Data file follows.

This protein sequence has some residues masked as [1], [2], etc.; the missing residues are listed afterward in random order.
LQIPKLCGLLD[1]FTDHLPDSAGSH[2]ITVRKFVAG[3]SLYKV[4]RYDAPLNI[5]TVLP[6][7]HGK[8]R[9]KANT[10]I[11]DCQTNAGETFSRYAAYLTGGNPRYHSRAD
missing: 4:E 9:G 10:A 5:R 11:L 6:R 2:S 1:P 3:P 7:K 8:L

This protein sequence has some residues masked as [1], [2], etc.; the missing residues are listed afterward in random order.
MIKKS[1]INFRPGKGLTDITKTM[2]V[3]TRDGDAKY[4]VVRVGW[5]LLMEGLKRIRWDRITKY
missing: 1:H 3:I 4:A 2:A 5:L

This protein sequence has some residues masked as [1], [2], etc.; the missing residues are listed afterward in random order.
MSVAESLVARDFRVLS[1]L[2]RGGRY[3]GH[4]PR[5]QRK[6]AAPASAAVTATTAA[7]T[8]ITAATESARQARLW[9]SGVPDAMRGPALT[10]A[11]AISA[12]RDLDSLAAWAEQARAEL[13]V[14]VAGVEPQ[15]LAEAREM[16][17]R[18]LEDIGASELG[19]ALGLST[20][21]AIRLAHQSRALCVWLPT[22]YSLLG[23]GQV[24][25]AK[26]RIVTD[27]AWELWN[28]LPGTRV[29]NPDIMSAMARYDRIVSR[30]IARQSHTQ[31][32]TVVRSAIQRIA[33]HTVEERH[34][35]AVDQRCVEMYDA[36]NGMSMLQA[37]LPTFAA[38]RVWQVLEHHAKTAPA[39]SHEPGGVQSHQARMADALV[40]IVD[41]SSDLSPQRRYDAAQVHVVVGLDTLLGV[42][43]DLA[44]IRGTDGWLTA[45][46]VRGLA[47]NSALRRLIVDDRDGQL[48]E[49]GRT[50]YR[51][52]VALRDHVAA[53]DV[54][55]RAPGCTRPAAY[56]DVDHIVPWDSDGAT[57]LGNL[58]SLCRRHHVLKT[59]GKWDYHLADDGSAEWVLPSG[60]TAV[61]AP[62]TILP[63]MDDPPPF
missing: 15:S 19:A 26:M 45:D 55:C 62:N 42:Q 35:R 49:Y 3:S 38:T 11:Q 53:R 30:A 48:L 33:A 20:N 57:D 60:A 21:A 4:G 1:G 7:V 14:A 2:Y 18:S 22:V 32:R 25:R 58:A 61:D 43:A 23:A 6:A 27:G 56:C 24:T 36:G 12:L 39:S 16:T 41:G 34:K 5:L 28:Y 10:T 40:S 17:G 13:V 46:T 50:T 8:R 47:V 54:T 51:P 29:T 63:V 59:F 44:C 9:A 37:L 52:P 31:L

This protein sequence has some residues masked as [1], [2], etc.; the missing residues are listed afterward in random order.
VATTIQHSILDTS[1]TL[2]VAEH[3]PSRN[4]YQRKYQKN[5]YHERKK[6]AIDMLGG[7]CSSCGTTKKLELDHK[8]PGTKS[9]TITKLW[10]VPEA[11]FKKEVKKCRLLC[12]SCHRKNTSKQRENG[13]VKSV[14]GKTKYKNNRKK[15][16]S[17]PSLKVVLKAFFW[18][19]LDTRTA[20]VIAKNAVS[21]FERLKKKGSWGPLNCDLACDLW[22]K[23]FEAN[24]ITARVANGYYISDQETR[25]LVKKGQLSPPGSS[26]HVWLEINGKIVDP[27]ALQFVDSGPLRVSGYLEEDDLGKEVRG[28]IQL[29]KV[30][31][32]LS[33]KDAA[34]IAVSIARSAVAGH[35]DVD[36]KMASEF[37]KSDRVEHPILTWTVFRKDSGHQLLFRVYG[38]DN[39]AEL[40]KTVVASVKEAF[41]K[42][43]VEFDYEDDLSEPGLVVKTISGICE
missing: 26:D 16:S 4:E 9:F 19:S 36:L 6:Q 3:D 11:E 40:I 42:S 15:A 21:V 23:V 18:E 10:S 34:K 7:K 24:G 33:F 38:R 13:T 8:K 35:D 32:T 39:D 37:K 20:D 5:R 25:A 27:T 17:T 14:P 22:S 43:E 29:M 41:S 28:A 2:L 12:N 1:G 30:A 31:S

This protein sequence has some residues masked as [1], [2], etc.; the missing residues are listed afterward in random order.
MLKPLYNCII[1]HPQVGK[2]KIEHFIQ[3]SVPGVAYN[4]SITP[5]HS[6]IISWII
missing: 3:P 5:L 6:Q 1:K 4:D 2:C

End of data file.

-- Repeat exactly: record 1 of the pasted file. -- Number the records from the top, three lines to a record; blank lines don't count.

This protein sequence has some residues masked as [1], [2], etc.; the missing residues are listed afterward in random order.
LQIPKLCGLLD[1]FTDHLPDSAGSH[2]ITVRKFVAG[3]SLYKV[4]RYDAPLNI[5]TVLP[6][7]HGK[8]R[9]KANT[10]I[11]DCQTNAGETFSRYAAYLTGGNPRYHSRAD
missing: 4:E 9:G 10:A 5:R 11:L 6:R 2:S 1:P 3:P 7:K 8:L